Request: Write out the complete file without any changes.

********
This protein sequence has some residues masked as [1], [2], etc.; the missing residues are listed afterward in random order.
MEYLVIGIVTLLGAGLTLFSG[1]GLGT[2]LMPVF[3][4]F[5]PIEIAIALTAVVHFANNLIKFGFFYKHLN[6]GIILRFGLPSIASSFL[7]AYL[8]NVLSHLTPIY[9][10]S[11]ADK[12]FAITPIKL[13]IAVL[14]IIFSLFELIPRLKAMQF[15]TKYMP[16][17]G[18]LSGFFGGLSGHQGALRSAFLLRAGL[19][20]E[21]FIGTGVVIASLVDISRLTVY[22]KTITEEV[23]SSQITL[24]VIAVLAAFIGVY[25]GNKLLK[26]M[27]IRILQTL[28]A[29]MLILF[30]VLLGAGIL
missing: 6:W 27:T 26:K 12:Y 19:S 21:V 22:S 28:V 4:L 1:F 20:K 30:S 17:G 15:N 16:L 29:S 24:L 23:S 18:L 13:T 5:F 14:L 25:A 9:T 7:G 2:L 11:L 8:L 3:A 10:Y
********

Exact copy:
This protein sequence has some residues masked as [1], [2], etc.; the missing residues are listed afterward in random order.
MEYLVIGIVTLLGAGLTLFSG[1]GLGT[2]LMPVF[3][4]F[5]PIEIAIALTAVVHFANNLIKFGFFYKHLN[6]GIILRFGLPSIASSFL[7]AYL[8]NVLSHLTPIY[9][10]S[11]ADK[12]FAITPIKL[13]IAVL[14]IIFSLFELIPRLKAMQF[15]TKYMP[16][17]G[18]LSGFFGGLSGHQGALRSAFLLRAGL[19][20]E[21]FIGTGVVIASLVDISRLTVY[22]KTITEEV[23]SSQITL[24]VIAVLAAFIGVY[25]GNKLLK[26]M[27]IRILQTL[28]A[29]MLILF[30]VLLGAGIL
missing: 6:W 27:T 26:K 12:Y 19:S 21:V 22:S 28:V 4:L 1:F 20:K 30:S 17:G 15:N 16:L 29:S 24:L 23:S 18:L 13:T 5:F 14:L 25:A 9:T 7:G 2:L 11:L 8:L 3:A 10:Y